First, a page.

## SPSS HOMEWORK 1 INSTRUCTIONS: SINGLE-SAMPLE T-TESTS AND PAIRED-SAMPLES T-TESTS

• SPSS Homework 1 Instructions:

Single-Sample t-Tests and Paired-Samples t-Tests

When submitting this file, be sure the filename includes your full name, course, and section. Example: HW1_JohnDoe_355B03

Part 1:

Note that for all problems in this course, the standard cut-off for a test of significance will be p < .05 unless otherwise noted in the problem.

1.   Single-Sample t-Test (based on Green & Salkind: Lesson 22 – Exercises 1–4, but follow the instructions below instead)

Open the Lesson 22 Exercise File found in Blackboard Course content (under Syllabus and Assignment Instructions>Assignment Instructions>SPSS Homework 1>SPSS Homework 1 Files>Mod1_Lesson 22 Exercise File 1). Always use the Blackboard files instead of the files on the Green and Salkind website, as some files have been modified for the purposes of this course.

1.     A total score variable is included in the data file in Blackboard (“tot_score”), so you do not have to compute it. Use this variable as your dependent variable.

2.     The test value for the single-sample t-test is 2 (1/4 of 8, or the score which a student would achieve by chance). Use 2 as the test value when running the analysis for this exercise.

3.     Conduct a single-sample t-test on the total score variable. Paste the output into your Word document and type in the answers to the following questions underneath the output: (2 pts for output)

a.      Mean algebra score (2 pts)

b.     t-test value (the result of the t-test, not the “test value” which is already given) (2 pts)

c.      p value (significance) of the test (2 pts)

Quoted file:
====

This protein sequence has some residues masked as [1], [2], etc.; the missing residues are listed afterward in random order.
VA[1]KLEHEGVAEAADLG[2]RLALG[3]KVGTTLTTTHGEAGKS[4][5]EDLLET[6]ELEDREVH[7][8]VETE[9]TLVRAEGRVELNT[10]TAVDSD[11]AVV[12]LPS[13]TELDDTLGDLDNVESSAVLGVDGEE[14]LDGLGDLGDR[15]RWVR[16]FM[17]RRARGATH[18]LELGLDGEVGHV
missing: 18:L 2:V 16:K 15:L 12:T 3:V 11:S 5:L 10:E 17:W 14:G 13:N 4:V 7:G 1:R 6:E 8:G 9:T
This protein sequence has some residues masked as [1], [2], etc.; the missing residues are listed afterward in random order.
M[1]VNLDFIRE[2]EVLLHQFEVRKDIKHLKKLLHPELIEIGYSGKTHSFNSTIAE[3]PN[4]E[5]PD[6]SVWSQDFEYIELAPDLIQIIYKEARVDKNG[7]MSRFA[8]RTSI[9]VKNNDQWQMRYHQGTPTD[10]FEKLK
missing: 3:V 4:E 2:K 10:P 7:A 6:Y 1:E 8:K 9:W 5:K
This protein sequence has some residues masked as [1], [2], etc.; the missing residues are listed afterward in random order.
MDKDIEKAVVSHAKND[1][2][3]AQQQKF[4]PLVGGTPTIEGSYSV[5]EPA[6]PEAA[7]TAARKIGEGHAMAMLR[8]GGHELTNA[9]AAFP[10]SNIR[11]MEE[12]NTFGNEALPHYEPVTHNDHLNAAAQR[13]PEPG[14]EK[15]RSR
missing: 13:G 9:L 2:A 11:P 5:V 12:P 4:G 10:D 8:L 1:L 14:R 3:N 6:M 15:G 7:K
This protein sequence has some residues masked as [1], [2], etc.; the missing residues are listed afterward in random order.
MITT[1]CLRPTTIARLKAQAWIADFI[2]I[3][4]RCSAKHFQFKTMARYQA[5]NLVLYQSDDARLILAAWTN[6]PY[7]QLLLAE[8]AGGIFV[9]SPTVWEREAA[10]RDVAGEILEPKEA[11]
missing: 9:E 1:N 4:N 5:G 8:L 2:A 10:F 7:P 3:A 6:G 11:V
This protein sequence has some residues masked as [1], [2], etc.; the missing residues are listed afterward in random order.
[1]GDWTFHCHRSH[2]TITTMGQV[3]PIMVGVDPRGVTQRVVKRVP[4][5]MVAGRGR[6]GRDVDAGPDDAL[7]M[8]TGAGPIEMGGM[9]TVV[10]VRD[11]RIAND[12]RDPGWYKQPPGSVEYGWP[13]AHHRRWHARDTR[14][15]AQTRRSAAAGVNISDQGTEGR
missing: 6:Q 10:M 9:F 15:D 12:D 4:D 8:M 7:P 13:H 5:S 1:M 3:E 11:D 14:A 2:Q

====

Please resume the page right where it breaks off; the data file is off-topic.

4.     Write a current APA-style Results section based on your analysis. All homework Results sections must follow the example given in the SPSS tutorials and the Course Content document “Writing Results of Statistical Tests in Current APA Format” (note: you do not have to refer to a figure). Remember to include a decision about the null hypothesis. (2 pts)

5.     Create a histogram that demonstrates the distribution of scores. Be sure to correctly label the X and Y axes and give your graph a title. (2 pts)

2.   Green & Salkind: Lesson 23 – Exercises 6–8: (Lesson 23 Exercise File 1)

The following helpful tips are numbered to correspond with the exercise number to which they refer within the Green & Salkind text:

6.     Instead of identifying these values on your output, as the text states, write them into your Word file as written answers for #6 a, b, c, and d. (output = 2 pts; a–d = 2 pts each)

7.     Write a current APA-style Results section based on your analyses. All homework Results sections must follow the example given in the SPSS tutorials and the Course Content document “Writing Results of Statistical Tests in Current APA Format” (note: you do not have to refer to a figure). Remember to include a decision about the null hypothesis. (3 pts)

8.     You will create the boxplot here instead of in the Results section. (2 pts)